Prescription opiate addictions affecting astonishing number of newborns
Major concern is growing over newborn babies who spend their first days of life in excruciating pain. These babies are experiencing tremors, excessive sweating, stiff limbs, vomiting and even seizures.
The cause of these symptoms are their mother’s addiction to prescription opiates during pregnancy, and the babies are being born literally strung out on drugs such as morphine, codeine, methadone and oxycodone.
A flood of non-medical use or abuse of prescription medications over the last few years has quickly become the most lethal drug addiction across the U.S.A., causing more overdose deaths than heroin and cocaine combined. And now newborn babies are also suffering the sometimes lethal effects of these addictions.
The babies affected by this condition known as neonatal abstinence syndrome (NAS), have to go through a medically supervised detoxification a few days after being born, and the process is incredibly painful.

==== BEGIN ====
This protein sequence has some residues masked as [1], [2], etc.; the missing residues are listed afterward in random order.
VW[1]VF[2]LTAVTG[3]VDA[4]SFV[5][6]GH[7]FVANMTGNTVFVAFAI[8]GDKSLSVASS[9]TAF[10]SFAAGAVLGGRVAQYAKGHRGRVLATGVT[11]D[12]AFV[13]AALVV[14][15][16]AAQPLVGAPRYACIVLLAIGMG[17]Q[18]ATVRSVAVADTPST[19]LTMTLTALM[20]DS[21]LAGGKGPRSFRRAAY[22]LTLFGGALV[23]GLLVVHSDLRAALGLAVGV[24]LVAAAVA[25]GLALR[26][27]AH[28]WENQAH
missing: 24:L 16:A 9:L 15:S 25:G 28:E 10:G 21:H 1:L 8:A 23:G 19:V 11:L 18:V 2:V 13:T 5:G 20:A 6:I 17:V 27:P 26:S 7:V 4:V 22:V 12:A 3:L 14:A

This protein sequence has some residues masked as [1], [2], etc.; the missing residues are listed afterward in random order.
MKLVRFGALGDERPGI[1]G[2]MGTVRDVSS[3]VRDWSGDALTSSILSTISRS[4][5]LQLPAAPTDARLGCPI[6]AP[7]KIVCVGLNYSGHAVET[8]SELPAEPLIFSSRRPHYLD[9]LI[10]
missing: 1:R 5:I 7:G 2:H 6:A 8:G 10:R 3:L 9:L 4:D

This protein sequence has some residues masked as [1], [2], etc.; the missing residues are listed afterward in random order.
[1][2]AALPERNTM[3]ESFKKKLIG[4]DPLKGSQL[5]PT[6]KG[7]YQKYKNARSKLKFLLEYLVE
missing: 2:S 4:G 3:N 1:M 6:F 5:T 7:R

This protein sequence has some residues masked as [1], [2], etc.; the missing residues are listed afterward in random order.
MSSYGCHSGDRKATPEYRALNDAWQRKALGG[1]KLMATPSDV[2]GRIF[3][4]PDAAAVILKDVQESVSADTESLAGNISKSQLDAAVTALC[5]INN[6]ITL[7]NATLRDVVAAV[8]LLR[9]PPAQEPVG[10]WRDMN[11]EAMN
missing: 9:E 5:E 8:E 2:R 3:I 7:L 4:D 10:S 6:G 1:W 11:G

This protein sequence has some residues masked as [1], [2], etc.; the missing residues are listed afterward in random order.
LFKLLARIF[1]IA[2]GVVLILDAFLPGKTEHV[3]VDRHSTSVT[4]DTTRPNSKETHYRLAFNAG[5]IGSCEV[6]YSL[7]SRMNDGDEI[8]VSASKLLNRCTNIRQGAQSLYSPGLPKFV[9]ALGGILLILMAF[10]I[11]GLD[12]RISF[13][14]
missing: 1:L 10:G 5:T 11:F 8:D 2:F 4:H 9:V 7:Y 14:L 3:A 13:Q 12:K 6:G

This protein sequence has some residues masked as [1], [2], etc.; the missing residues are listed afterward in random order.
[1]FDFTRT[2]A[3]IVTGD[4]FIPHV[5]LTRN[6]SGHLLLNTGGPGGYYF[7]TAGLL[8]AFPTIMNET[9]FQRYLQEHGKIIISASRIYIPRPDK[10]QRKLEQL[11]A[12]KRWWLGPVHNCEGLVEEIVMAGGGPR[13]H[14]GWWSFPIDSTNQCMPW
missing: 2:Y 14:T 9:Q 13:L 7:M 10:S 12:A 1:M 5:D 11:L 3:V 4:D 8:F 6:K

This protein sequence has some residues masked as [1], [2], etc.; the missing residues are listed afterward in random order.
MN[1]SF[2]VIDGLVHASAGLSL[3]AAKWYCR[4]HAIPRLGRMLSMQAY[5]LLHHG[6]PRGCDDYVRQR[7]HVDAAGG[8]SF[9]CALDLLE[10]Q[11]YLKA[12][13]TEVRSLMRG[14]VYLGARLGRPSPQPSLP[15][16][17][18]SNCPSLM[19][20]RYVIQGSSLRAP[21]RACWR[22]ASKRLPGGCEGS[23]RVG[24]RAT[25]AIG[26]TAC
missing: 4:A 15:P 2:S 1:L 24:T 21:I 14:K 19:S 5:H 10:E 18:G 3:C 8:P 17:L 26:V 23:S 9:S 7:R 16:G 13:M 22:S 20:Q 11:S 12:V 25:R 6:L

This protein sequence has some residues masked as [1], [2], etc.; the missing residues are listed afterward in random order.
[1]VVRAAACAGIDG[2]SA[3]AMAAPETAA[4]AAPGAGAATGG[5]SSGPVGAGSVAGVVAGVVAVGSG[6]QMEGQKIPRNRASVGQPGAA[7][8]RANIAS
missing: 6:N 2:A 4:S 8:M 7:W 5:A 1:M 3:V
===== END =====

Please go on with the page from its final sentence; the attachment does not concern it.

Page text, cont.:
Across the U.S. in 2009, an estimated 13,539 babies were born addicted to drugs their mothers were taking during pregnancy. One hospital in the state of Tennessee reported 35 cases of NAS in 2008 and by last year, the hospital reported 287 cases – an increase of more than 800%.
However, many states across the U.S. and around the world do not have systems in place to correctly document the number of NAS cases each year, which is why officials believe that their estimate of yearly cases is inaccurate, and that the number is growing rapidly – in line with the steady increase of women addicted to prescription medications.
The incredibly sad part of this situation is that it is easily preventable. People around the world need to be better educated on the effects of taking these drugs during pregnancy. It’s widely accepted that smoking and drinking during pregnancy is prohibited, and it needs to be made clear that while these medications may not produce long-term defects in babies – they are unnecessarily causing severe pain and trauma to the babies in their first days of life.
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